Interestingly, as you can see in the pics above and below there is a horizontal baffle plate that splits the air inside the armpit scoop for the cooling air going to the front cylinders (top) and the air for the aft cylinders (bottom). I’ll hold off installing this horizontal divider in the armpit scoop (Mike Melvill didn’t) and only do so as a measure of last resort if Melvill’s versions of the bottom cowl baffles are deficient in cooling the engine.
I grabbed some shots of James’ winglet intersection fairings for reference as well.
I don’t know if I’ll do it, but I also really like how James secured his wing bolt access cover: very clean.
And a couple shots of James’ now painted aileron fences.
Although I snapped some pics of this last year, I grabbed some more of Howard’s canopy latch setup… which is very close to mine.
As well as Howard’s aft nose/avionics cover.
There was a Dave Hanson (I believe) finished green & silver Long-EZ there that had close to the same “remote” oil check door latch that I do. But instead of using heavier steel wire, the owner (who I didn’t meet) used a fiberglass rod. Hmmm? Much lighter and I will be investigating that possibility.
Marco’s Long-EZ has a NACA scoop for engine cooling and the oil filter in the plans position and simply gets phenomenal engine and oil temps. Actually too “good” now as he has to fight to keep his CHTs well above 300°.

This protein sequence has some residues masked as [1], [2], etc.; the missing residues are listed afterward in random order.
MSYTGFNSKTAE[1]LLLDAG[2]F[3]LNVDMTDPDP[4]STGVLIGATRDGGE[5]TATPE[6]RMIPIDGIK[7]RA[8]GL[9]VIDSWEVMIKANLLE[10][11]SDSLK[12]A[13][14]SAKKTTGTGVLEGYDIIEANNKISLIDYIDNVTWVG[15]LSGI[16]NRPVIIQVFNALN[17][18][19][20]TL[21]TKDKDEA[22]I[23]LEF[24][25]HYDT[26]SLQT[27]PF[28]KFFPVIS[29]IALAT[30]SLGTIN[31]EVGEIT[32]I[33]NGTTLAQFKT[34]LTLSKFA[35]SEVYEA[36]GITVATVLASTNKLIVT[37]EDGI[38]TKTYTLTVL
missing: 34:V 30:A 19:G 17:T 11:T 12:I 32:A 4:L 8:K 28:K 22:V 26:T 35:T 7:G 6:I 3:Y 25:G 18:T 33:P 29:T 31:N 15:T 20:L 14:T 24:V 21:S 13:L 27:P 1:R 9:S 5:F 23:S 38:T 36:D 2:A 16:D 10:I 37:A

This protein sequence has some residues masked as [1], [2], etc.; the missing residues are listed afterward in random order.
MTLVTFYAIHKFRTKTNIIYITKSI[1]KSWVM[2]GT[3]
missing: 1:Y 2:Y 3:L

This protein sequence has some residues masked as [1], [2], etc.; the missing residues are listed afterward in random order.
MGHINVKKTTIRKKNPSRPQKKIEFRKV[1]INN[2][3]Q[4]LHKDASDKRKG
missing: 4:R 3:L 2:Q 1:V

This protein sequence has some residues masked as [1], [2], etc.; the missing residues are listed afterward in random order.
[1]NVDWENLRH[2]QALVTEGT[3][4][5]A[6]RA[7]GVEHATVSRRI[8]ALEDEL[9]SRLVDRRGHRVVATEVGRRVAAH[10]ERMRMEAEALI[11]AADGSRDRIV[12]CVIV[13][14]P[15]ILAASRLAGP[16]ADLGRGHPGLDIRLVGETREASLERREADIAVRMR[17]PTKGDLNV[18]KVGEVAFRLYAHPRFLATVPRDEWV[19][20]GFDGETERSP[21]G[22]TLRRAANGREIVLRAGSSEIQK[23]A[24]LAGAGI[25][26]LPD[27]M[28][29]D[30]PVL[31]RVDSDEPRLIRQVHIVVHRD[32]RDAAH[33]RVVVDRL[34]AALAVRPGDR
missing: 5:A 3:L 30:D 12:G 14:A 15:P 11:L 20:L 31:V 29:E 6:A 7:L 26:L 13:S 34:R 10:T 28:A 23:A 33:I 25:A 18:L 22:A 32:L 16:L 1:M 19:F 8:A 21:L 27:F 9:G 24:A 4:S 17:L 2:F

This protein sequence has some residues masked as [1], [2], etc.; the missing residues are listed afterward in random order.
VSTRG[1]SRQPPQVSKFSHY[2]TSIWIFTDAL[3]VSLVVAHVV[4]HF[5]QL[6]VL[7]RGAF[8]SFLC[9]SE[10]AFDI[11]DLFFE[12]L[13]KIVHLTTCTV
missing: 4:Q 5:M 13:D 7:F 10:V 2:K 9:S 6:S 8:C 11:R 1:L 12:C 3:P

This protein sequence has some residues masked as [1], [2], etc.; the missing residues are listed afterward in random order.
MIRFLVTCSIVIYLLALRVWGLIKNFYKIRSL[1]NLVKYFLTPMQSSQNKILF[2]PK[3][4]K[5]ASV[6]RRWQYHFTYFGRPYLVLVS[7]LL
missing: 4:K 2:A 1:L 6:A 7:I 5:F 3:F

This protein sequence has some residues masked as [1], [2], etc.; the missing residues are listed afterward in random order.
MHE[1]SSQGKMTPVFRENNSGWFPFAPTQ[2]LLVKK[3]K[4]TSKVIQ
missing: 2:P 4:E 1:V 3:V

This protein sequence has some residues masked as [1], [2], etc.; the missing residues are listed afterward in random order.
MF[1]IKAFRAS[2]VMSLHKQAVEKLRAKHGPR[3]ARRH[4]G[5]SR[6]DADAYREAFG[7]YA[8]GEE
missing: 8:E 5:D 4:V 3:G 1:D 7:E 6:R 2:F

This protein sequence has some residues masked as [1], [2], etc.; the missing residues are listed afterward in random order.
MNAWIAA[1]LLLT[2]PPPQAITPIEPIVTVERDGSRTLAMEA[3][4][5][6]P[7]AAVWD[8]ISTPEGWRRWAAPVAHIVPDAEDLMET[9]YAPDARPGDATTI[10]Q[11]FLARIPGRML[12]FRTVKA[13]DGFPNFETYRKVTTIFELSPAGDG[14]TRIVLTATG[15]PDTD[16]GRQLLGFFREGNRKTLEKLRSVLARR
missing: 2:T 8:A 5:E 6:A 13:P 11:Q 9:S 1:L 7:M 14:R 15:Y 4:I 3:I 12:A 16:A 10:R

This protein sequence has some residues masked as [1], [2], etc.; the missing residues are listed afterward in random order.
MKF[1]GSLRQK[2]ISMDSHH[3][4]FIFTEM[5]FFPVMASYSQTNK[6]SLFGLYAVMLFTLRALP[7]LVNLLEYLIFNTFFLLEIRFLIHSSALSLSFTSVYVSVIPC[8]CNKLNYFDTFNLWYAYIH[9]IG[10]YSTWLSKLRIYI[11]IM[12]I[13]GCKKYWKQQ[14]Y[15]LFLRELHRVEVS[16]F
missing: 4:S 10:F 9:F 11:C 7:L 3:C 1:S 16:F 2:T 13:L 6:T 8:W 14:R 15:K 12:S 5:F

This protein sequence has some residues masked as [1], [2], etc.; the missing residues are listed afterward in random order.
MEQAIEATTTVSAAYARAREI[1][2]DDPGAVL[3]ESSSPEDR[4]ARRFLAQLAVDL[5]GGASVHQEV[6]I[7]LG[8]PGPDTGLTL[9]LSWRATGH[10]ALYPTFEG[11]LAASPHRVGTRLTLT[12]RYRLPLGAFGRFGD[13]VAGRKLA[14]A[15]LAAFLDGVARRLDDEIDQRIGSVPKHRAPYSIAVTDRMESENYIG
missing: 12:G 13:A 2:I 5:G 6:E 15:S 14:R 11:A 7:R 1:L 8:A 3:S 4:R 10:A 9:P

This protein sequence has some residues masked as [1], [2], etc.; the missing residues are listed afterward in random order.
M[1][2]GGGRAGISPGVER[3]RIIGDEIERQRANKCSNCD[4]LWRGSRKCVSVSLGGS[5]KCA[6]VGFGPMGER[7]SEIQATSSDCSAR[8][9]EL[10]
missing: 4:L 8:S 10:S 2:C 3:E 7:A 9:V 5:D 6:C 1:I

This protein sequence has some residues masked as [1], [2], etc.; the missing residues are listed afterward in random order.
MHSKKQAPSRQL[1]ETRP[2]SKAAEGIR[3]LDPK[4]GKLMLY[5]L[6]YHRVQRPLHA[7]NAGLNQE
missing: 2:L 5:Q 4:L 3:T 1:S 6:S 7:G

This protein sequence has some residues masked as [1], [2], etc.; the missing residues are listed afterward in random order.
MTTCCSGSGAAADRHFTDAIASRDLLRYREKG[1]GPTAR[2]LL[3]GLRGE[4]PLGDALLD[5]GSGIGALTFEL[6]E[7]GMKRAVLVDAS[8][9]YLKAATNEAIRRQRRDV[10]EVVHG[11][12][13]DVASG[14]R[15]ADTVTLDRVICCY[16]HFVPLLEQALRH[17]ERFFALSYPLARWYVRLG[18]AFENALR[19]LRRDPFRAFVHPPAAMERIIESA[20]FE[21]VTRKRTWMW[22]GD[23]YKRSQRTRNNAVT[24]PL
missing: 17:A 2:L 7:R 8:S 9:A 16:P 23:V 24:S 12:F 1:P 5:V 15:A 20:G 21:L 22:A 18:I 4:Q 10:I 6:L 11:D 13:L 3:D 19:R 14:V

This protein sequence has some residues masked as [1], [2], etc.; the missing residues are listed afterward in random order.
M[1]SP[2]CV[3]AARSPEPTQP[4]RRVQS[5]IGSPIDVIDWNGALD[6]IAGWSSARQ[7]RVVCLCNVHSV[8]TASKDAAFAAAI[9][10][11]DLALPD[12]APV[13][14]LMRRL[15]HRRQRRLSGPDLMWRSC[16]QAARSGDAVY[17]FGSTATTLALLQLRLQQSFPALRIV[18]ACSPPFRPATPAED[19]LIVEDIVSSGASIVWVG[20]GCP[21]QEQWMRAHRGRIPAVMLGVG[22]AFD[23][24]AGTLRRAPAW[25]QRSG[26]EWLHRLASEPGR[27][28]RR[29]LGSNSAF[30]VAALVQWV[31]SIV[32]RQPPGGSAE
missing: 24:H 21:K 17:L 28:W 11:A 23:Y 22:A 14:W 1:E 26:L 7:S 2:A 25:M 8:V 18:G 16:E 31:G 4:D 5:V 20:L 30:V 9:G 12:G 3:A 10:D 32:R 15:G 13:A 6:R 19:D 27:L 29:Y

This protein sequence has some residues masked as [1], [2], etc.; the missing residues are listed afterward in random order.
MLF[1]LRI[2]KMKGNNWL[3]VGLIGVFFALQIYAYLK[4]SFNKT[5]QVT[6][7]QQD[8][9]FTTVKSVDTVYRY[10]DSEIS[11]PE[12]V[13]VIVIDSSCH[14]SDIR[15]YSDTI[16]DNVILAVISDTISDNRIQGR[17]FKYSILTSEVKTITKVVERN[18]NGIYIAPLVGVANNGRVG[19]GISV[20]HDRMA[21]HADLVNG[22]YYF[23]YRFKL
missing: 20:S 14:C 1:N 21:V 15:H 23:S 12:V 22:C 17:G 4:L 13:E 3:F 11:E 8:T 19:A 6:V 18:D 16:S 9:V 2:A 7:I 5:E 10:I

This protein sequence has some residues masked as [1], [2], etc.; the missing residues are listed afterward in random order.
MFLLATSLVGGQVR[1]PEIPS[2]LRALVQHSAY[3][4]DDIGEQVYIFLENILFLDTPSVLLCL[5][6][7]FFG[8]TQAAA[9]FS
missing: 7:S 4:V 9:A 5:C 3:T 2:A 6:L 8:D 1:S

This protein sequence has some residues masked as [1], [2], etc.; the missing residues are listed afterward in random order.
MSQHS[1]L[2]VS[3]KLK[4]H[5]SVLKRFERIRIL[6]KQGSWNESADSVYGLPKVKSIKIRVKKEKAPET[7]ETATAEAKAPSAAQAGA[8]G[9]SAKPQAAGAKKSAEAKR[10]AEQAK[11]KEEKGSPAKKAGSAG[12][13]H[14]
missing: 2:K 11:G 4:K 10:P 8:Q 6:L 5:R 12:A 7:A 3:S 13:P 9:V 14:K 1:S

I was sitting under his bird for shade with the builder of it, Terry Lamp, when I noticed the edges of the oil cooler outlet were slanted on all sides. I asked Terry about this: he said that he remembered they said it was a good idea to slant the aft edge, but he wanted all sides to look the same. Regardless, it’s working quite the treat!
This fancy fuel vent cap is made for VANs aircraft and was installed by Greg Garee on his Cozy III. Again, sitting underneath his bird for shade, Marco pointed this out to me as Gary told us how he installed them. Very nice looking.
This pic is of Klaus’ bird and was actually not at RR, but sent to me by Dave Berenholtz. I put it here since I often go back and review my RR finds of what other people have done, and this is a unique way that Klaus secured his exhaust pipes.
After arriving back at Perry airport in Georgia, Mike Beasley started removing his bottom cowling to do an oil change. I noted how he had glassed in internal walls that directed the air flow to the center of the cowl and kept it from flowing out towards the wing roots. I grabbed a few pics of that since I had never seen that configuration before (I put them here with all the other airplane-specific pics).
DAY 4 – Heading back to Mike’s place (Georgia)
After breakfast at the Lodge, we all loaded up and headed back to Perry-Houston County airport in Georgia.
Here’s a shot of me and Marco in his bird.
And one of Bruce and Mike in “Scooter.”
Day 5 – Heading Home
After an awesome sushi lunch at a local joint, and then some excellent chili that Sherry cooked up for us, we crashed at Mike’s place for the night before heading out to the airport the next morning.
Here’s Marco and me in his bird flying to NC to drop me off at my airport.
Once again, thanks for the ride and a ton of awesome memories my friend!